Rosa, Ruth, and Malala

The past two weeks have been rather busy. I’m working on an article on masculinity and effeminacy in Josephus’s Jewish War. My Arabic teacher has decided I am advanced enough in speaking to need the extra challenge of learning to read and write in Arabic, rather than in transliteration. My upstairs neighbor has appointed me as his unpaid teaching assistant (editing exams and quizzes for his English classes). And I have been lecturing in Bethlehem and in Ramallah.

Instead of teaching a regular class, I’ve been giving lectures through the Cardinal Martini Leadership Institute at the university. One of the unforeseen benefits of this placement has been a lack of grading; another has been the opportunity to interact with different groups—students at the university, mothers of children from area schools. I’ve given a similar lecture on women in leadership to three different groups now, and it’s been illuminating to see their different reactions.

The institute director had invited (which would, in this case, mean ‘commanded’) me to speak on several women in leadership in the western world. After my initial panic—women in the modern world? what? I don’t know anything about women after the second century!—and thanks to some inspiration from a Facebook request, I chose Rosa Parks, Ruth Bader Ginsburg, and Malala Yousafzai. Two Americans and a Pakistani; a Christian, a Jew, and a Muslim; a poor woman who didn’t finish high school, a well-educated woman in Washington, D.C., and a teenager with a remarkable father and a remarkable sense of self. A couple of the students and mothers had heard of Rosa Parks and Malala Yousafzai, but these three were new to most of the people in the three classes.

The students at the university got sidetracked by the issue of civil rights in the story of Rosa Parks. We ended up deep into questions of stereotype, prejudice, and racial discrimination—the students were very interested in how and why such discrimination would develop (did white people really think they were somehow better than black people?), and how it would be passed on in society. The mothers in both classes saw a correlation between the situation of African Americans under the Jim Crow laws and the situation of Palestinians under Israeli rule: identity cards, restrictions on voting rights, limited ability to travel. This comparison has been made before, of course. What was most interesting to me was the resulting recontextualization of Rosa Parks in the modern West Bank. In fact, for one of the groups, ‘the revolution of Rosa Parks’ translated into the ‘intifada of Rosa Parks.’ The mothers were impressed with the courage of this woman in the face of oppression.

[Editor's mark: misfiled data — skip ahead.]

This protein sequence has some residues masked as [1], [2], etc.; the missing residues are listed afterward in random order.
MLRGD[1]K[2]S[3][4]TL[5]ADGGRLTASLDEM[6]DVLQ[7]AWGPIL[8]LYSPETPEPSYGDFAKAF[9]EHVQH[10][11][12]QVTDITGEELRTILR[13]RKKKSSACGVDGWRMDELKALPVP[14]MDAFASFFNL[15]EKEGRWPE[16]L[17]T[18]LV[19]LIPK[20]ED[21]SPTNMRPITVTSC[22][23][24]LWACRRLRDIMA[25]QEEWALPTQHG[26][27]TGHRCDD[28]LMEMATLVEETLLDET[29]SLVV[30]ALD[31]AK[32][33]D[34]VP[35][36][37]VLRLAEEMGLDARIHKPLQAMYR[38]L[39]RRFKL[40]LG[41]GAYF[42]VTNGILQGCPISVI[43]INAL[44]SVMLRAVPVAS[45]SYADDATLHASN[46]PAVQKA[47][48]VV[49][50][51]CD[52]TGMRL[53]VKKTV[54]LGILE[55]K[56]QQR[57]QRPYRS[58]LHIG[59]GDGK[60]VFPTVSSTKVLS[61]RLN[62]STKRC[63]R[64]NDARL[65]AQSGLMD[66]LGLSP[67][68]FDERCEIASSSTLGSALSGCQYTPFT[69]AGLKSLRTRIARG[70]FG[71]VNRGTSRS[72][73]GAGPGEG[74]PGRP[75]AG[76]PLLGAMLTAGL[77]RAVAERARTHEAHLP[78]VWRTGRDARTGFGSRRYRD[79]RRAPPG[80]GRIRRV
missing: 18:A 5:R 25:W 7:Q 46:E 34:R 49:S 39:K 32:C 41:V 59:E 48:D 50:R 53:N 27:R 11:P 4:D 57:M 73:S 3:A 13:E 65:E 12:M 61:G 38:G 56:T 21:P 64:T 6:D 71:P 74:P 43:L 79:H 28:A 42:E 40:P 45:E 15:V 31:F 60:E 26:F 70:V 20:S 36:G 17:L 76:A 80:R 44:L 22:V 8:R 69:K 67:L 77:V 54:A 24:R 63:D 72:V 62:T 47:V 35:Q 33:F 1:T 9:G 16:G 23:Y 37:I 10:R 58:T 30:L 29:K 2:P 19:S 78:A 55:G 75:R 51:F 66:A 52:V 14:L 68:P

They were also impressed with Ruth Bader Ginsburg’s work to ensure equal rights for women. We spent some time talking about one quote from Ginsburg: “It is not women’s liberation; it is women and men’s liberation.” One woman commented that this reminded her of a particular verse from the Qur’an about human equality and justice. I said that I thought Ginsburg would agree with the sentiment—but that she is, in fact, Jewish. All three classes brought up the potential cultural differences in the place of women in Christian and Muslim families in the West Bank; wouldn’t it be interesting, I thought, to add Jewish women to the mix, to draw lines through the wall on this particular issue? (There are different organizations that work for peace who do bring together Palestinians and Israelis, with varying levels of success; I’m thinking of more precise connections addressing women’s roles in Israel and the West Bank.)

I was surprised that only a few of the students and mothers (maybe 3 or 4) had heard of Malala Yousafzai. The mothers were particularly impressed by her story. They have daughters who are the same age—and they wondered how they could raise their daughters to be brave, to be leaders like Malala. One mother told me she had told her daughter all about Malala; another mother recorded Malala’s CNN interview (which was a few days after the lecture) for me to show to the students when I meet with them next. But I think the most affecting response came from one of the students, a Muslim woman dressed in an ankle-length robe and hijab. She told me after the lecture that she dreams of studying abroad for her master’s degree, but her family will not allow it. Did I have advice for her, in how to fight for the right to further education? I wish that I did.